This Ancient Multi-Bladed Throwing Knife Is Designed to Inflict the Maximum Damage to the Enemy

The History Channel has created a television program that returns ancient weapons, like the kpinga, to the status they deserve.
Mario L. Major

Whether we attribute it to the juggernaut success of the HBO television series Game of Thrones and its constant references to Valyrian steel and forging metal, there seems to be a recent revival of interest in ancient forms of weaponry and weapon making. One could even argue that a franchise has been born. In 2009 the largely successful Deadly Warrior popped up, a program devoted entirely to great warriors, and their tools of conquest, from history.

Handmade weapons are almost entirely the main focus of a series titled Forged in Fire which is broadcast by the History Channel. The program is a competition where competitors “…use sweat, fire, the force of will, and a well-equipped forge to turn raw material into authentic, fully functional implements of war.”

Kpinga Throwing Knife

The show, which is also a kind of virtual tour of various historical eras, has featured some episodes this year which focus on a single weapon alone. Most memorable was the kpinga, a throwing knife which has three blades of various shapes, some resemble a razor-sharp dagger, and others more like a sickle. This weapon, which originated in Central Africa, is something between a dagger and a ninja star.

This Ancient Multi-Bladed Throwing Knife Is Designed to Inflict the Maximum Damage to the Enemy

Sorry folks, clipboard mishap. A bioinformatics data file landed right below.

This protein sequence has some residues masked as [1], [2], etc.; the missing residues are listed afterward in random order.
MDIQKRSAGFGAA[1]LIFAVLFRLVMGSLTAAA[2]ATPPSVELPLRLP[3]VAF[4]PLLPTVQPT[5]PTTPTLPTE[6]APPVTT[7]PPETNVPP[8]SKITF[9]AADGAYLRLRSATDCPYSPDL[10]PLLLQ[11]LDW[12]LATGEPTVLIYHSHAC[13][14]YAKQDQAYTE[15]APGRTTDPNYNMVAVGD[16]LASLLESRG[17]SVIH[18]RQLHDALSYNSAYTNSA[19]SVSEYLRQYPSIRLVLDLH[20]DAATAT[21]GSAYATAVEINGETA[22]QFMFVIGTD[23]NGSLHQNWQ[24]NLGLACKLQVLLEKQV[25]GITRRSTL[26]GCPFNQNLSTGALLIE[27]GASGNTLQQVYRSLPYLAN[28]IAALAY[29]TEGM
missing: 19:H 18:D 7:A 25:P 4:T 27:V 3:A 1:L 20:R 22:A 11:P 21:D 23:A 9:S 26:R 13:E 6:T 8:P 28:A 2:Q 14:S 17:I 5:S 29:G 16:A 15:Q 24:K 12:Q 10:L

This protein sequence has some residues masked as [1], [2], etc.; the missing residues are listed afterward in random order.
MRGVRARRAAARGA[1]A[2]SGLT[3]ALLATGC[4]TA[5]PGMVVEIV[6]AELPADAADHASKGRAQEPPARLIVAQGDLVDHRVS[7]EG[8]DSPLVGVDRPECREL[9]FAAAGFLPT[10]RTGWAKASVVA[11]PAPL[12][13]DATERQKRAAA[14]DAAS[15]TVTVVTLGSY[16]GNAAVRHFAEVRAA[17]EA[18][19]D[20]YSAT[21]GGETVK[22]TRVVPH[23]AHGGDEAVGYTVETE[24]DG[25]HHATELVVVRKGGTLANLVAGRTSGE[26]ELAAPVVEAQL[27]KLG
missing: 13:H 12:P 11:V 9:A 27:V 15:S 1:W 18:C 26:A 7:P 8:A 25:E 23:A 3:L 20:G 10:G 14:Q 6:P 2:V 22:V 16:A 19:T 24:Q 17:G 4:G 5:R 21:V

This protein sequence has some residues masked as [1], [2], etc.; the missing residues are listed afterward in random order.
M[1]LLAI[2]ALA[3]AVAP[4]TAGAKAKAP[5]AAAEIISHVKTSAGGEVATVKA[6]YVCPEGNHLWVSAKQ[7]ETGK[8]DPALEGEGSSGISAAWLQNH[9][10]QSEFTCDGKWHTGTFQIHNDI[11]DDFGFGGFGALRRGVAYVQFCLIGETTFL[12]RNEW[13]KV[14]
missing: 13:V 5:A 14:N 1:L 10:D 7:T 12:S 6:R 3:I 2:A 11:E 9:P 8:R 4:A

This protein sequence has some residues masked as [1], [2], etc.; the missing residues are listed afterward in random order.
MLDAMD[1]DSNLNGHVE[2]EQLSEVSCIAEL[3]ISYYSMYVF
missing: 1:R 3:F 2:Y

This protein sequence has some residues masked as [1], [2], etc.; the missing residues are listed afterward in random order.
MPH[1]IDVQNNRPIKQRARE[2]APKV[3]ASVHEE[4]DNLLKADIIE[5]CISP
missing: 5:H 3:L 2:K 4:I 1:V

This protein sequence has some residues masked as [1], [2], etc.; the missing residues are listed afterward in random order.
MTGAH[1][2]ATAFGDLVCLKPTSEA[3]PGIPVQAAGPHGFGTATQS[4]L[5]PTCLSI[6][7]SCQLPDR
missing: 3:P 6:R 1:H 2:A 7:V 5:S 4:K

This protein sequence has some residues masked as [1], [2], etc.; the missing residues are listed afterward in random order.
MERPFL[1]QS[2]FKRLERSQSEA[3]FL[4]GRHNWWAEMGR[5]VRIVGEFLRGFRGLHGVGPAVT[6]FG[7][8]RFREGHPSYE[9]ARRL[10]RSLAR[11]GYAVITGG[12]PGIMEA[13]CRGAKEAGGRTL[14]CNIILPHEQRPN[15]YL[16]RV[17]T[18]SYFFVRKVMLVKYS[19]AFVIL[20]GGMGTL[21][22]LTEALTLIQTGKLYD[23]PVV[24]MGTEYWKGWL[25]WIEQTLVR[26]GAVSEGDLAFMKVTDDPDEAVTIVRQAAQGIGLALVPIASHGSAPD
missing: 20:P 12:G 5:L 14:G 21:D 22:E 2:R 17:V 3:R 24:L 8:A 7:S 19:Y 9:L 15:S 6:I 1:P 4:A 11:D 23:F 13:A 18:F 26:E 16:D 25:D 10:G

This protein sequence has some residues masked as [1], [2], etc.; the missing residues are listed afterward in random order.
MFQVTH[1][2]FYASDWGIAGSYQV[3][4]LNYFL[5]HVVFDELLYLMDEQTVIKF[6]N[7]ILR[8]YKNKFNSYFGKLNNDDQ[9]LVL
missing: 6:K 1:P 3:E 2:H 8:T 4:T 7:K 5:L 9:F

Source: Collectie Stichting Nationaal Museum van Wereldculturen/Wikimedia Commons

The weapon is attributed to the Azande tribe, also known as the Zande, who originate in Ethiopia but were most active in present-day Sudan and the Democratic Republic of Congo. Known for their war tactics and military prowess, one can be sure that the weapons proved indispensable in piercing the flesh, shields or even armor.

The History Channel even devoted a portion of the episode to contestants throwing the weapons at two different angles—overhead, and sidearm—and at different speeds, from a distance of about 30 meters, to show viewers how the weapon would have been used in the distant past. Most valuable, however, is that since these weapons were handmade, by seeing the finished product on the program, viewers can see the objects in their original glory. A 3D model or digitally-enhanced replication simply would fall short of capturing the weapon one would argue.


If one were to view the weapon, from the Iron Age (lasting from roughly 750 B.C. to 43 A.D.), in the museum, the environmental effects on the quality of the objects would be certain: the weapons have been seriously flattened and dulled over the years. Few examples, if any exist of objects as impressive as those created on this program.

While we allow the archeologists, anthropologists, and historians to debate issues of preservation—and to be honest, they are complex and involve a number of biological and chemical factors which affect an excavation both before and during contact with humans, or even oxygen—these programs are offering an interesting peek into history, from periods where the entire material world was created solely from human labor and human efforts.

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